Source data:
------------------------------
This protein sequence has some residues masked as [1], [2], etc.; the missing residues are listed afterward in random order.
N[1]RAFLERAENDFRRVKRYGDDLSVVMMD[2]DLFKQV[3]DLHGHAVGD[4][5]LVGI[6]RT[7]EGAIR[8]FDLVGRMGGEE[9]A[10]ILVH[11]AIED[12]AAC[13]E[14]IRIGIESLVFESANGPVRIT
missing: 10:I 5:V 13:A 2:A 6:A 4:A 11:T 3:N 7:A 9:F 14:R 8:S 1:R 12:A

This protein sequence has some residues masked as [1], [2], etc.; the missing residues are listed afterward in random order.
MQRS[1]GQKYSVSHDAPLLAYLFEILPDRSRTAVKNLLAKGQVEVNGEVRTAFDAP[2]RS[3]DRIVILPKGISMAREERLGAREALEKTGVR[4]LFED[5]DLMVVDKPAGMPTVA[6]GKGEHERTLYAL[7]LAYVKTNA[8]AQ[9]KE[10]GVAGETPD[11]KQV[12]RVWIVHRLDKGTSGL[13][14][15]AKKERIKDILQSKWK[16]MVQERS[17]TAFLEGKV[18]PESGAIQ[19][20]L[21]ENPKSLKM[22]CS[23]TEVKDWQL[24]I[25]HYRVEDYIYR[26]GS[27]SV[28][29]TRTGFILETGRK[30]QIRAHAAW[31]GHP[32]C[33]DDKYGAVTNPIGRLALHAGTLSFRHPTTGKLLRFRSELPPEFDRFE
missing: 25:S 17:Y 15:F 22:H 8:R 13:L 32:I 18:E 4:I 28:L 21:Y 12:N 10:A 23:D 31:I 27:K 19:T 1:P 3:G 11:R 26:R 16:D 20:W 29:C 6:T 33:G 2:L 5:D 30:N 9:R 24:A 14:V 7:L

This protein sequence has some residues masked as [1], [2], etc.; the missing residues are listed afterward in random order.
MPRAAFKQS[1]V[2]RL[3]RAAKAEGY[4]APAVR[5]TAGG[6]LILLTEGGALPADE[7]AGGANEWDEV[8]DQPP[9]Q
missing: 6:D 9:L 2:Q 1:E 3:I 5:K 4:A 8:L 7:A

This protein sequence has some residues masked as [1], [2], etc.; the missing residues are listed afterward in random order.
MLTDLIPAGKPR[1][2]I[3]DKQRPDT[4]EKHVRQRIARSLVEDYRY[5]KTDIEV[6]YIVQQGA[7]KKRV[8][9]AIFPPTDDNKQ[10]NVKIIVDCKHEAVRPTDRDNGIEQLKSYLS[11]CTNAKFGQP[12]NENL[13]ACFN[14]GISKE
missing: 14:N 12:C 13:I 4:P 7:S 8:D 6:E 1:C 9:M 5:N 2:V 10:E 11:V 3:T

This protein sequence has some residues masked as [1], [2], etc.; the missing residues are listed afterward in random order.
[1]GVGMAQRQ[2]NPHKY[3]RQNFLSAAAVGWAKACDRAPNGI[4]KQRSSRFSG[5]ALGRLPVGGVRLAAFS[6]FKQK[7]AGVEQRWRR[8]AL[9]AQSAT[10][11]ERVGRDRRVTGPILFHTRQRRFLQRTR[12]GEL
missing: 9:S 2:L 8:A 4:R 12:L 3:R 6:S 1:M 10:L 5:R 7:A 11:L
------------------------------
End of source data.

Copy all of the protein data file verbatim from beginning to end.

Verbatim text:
This protein sequence has some residues masked as [1], [2], etc.; the missing residues are listed afterward in random order.
N[1]RAFLERAENDFRRVKRYGDDLSVVMMD[2]DLFKQV[3]DLHGHAVGD[4][5]LVGI[6]RT[7]EGAIR[8]FDLVGRMGGEE[9]A[10]ILVH[11]AIED[12]AAC[13]E[14]IRIGIESLVFESANGPVRIT
missing: 10:I 5:V 13:A 2:A 6:A 4:A 11:T 3:N 7:A 9:F 14:R 8:S 1:R 12:A

This protein sequence has some residues masked as [1], [2], etc.; the missing residues are listed afterward in random order.
MQRS[1]GQKYSVSHDAPLLAYLFEILPDRSRTAVKNLLAKGQVEVNGEVRTAFDAP[2]RS[3]DRIVILPKGISMAREERLGAREALEKTGVR[4]LFED[5]DLMVVDKPAGMPTVA[6]GKGEHERTLYAL[7]LAYVKTNA[8]AQ[9]KE[10]GVAGETPD[11]KQV[12]RVWIVHRLDKGTSGL[13][14][15]AKKERIKDILQSKWK[16]MVQERS[17]TAFLEGKV[18]PESGAIQ[19][20]L[21]ENPKSLKM[22]CS[23]TEVKDWQL[24]I[25]HYRVEDYIYR[26]GS[27]SV[28][29]TRTGFILETGRK[30]QIRAHAAW[31]GHP[32]C[33]DDKYGAVTNPIGRLALHAGTLSFRHPTTGKLLRFRSELPPEFDRFE
missing: 25:S 17:Y 15:F 22:H 8:R 13:L 32:I 18:E 4:I 28:L 21:Y 12:N 10:A 23:D 31:I 27:K 19:T 1:P 3:G 11:R 26:R 16:D 20:W 29:C 6:T 33:G 2:L 5:D 30:N 9:R 24:A 14:V 7:L

This protein sequence has some residues masked as [1], [2], etc.; the missing residues are listed afterward in random order.
MPRAAFKQS[1]V[2]RL[3]RAAKAEGY[4]APAVR[5]TAGG[6]LILLTEGGALPADE[7]AGGANEWDEV[8]DQPP[9]Q
missing: 6:D 9:L 2:Q 1:E 3:I 5:K 4:A 8:L 7:A

This protein sequence has some residues masked as [1], [2], etc.; the missing residues are listed afterward in random order.
MLTDLIPAGKPR[1][2]I[3]DKQRPDT[4]EKHVRQRIARSLVEDYRY[5]KTDIEV[6]YIVQQGA[7]KKRV[8][9]AIFPPTDDNKQ[10]NVKIIVDCKHEAVRPTDRDNGIEQLKSYLS[11]CTNAKFGQP[12]NENL[13]ACFN[14]GISKE
missing: 14:N 12:C 13:I 4:P 7:S 8:D 6:E 1:C 9:M 5:N 2:V 10:E 11:V 3:T

This protein sequence has some residues masked as [1], [2], etc.; the missing residues are listed afterward in random order.
[1]GVGMAQRQ[2]NPHKY[3]RQNFLSAAAVGWAKACDRAPNGI[4]KQRSSRFSG[5]ALGRLPVGGVRLAAFS[6]FKQK[7]AGVEQRWRR[8]AL[9]AQSAT[10][11]ERVGRDRRVTGPILFHTRQRRFLQRTR[12]GEL
missing: 9:S 2:L 8:A 4:R 12:L 3:R 6:S 1:M 10:L 5:R 7:A 11:L